Auto-Sleeper Bourton motorhome review

By: Cameron Officer


Auto-Sleeper Bourton motorhome review Auto-Sleeper Bourton motorhome review
Auto-Sleeper Bourton motorhome review Auto-Sleeper Bourton motorhome review
Auto-Sleeper Bourton motorhome review Auto-Sleeper Bourton motorhome review
Auto-Sleeper Bourton motorhome review Auto-Sleeper Bourton motorhome review
Auto-Sleeper Bourton motorhome review Auto-Sleeper Bourton motorhome review
Auto-Sleeper Bourton motorhome review Auto-Sleeper Bourton motorhome review
Auto-Sleeper Bourton motorhome review Auto-Sleeper Bourton motorhome review
Auto-Sleeper Bourton motorhome review Auto-Sleeper Bourton motorhome review

The British-built Auto-Sleeper range is distributed in New Zealand by TrailLite. While the Bourton model is more compact in stature than anything the Kiwi brand offers, there are still pleasing similarities in terms of build quality and standard features.

TrailLite’s Rob Deed says that Auto-Sleeper customers can expect the same level of service from TrailLite as anyone buying their New Zealand-made motorhomes.

"We chose to be the official and exclusive distributor for Auto-Sleeper motorhomes out of the UK for two pretty simple reasons: they’re constructed to a standard we ourselves set for our own locally manufactured vehicles and models such as the Auto-Sleeper Stanton and Auto-Sleeper Bourton offer TrailLite customers excellent mid-range value for money."

Rob says that Auto-Sleeper models (there are seven in the New Zealand model mix, with prices ranging between $161,000 and $177,000) are serviced and supported by TrailLite nationwide. Any issues encountered on the road can be dealt with at a TrailLite affiliated service centre, just as any customer driving TrailLite’s own motorhomes can expect.

KITCHEN AND BEYOND

Entering the $163,000 Bourton through the rear positioned door, you immediately encounter the kitchen set against the back wall. The partition wall separating the shower and toilet facilities gives the kitchen area a false L-shaped feel which works well; there is a homely ambience here from the moment you enter the living space that is very pleasing.

A versatile Thetford three-burner hob with oven is offset with wall-mounted microwave and roomy fridge below. The layout of these food prep elements feels very workable, with a pantry separating the microwave and fridge, along with plenty of cubby space a head height.

When it’s time to turn in, the sofas can either convert into an east/west double bed or remain as two singles. Rob says buyer feedback suggests many like the format offered by separate singles. Being three-seaters apiece, there still looks to be plenty of room for comfortable slumber without the need to convert the sofas into a double bed.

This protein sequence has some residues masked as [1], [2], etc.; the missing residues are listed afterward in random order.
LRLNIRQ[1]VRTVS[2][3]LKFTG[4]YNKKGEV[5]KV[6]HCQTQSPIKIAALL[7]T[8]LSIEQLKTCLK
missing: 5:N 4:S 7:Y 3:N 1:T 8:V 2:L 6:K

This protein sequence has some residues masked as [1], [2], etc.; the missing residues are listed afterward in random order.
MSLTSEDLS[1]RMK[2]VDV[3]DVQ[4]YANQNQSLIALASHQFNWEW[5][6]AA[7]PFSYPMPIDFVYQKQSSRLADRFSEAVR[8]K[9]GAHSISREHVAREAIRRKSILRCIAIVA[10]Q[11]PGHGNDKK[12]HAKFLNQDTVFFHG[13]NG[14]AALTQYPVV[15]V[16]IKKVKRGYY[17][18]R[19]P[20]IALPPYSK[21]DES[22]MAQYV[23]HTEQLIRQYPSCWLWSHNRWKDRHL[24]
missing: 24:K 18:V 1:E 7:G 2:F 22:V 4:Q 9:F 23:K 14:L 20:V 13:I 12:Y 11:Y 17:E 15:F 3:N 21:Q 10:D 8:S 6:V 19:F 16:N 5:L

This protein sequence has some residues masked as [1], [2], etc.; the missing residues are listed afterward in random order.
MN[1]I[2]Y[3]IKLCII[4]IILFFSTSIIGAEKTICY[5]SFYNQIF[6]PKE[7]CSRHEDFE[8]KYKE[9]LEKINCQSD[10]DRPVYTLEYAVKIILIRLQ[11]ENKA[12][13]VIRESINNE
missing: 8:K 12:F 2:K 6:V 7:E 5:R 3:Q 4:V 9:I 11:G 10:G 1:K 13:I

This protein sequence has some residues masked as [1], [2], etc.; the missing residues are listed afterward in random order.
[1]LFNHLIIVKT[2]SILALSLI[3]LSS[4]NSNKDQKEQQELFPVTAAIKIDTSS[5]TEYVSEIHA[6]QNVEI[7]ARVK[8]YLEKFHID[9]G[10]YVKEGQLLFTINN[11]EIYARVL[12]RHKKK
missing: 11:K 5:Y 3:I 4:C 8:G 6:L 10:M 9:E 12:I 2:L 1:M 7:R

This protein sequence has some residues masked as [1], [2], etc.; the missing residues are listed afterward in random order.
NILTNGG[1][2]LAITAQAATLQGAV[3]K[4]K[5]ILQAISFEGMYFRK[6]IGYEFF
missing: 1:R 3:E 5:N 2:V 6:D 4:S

The interior feels nice and airy, thanks in part to the standard Heki skylight. The interior trim has been updated recently by Auto-Sleeper, but is perhaps still erring on the conservative side when compared with more modern TrialLite fabrics and surfaces.

With the lounge area immediately behind the driver and front passenger seats (as opposed to a dedicated dining area), the window layout in the Bourton has an added safety bonus; when on the move, the driver can double check lane-change and merging manoeuvres over the shoulder in the same manner as in that of a passenger vehicle without having to rely solely on the wing mirrors.

Bourton7

WARM ON THE INSIDE

If British motorhome manufacturers know one thing particularly very well, it’s how to keep occupants warm in the coldest of weather. Auto-Sleeper is no different in this regard, with all of their models boasting Grade III classification for heating and thermal insulation.

This classification is the result of some pretty severe weather simulation testing inside a specialist ‘cold chamber’ facility in the UK, where the motorhome is subjected to extreme sustained temperatures as low as -15 degrees Celsius.

Despite the frosty conditions surrounding the vehicle within the test chamber, in order to achieve Grade III status the centre of the motorhome’s interior must achieve a minimum temperature of 20 degrees Celsius within a four-hour period.

‘Delivering year-round touring comfort’ is an Auto-Sleeper mantra and while it’s probably fair to say few Kiwi-based Auto-Sleeper motorhomes will ever face such extremes (let alone be used in them), it’s good to know that that winter getaway to the ski fields or that early season trout fishing weekend can be conducted in comfort.

The verdict

The Auto-Sleeper Bourton is a fantastic option for empty-nesters who want to get out of town for long weekends, rather than extended periods of time in the wilderness. It’ll give owners a luxurious base at the local motorcamp, but still has the ability to take campers off the beaten track for short stays.

Thanks to clever packaging, a light and airy interior with a homely layout and its reliable Mercedes-Benz base, the Auto-Sleeper Bourton adds up to an impressive motorhome on a shorter platform. Sometimes size really doesn’t matter.

For further information call 0800 872 455.

Pros

  • Interior feels light and airy with plenty of glass.
  • Smaller footprint makes the Bourton easier to manoeuvre and store in the driveway/garage.
  • A true winter warrior for those off-peak excursions away in colder months.

Cons

  • None to speak of. If the two berth configuration suits, this motorhome fits the bill.

Check out the full article in issue #133 of Motorhomes Caravans & Destinations magazine (on sale now!). Subscribe here.

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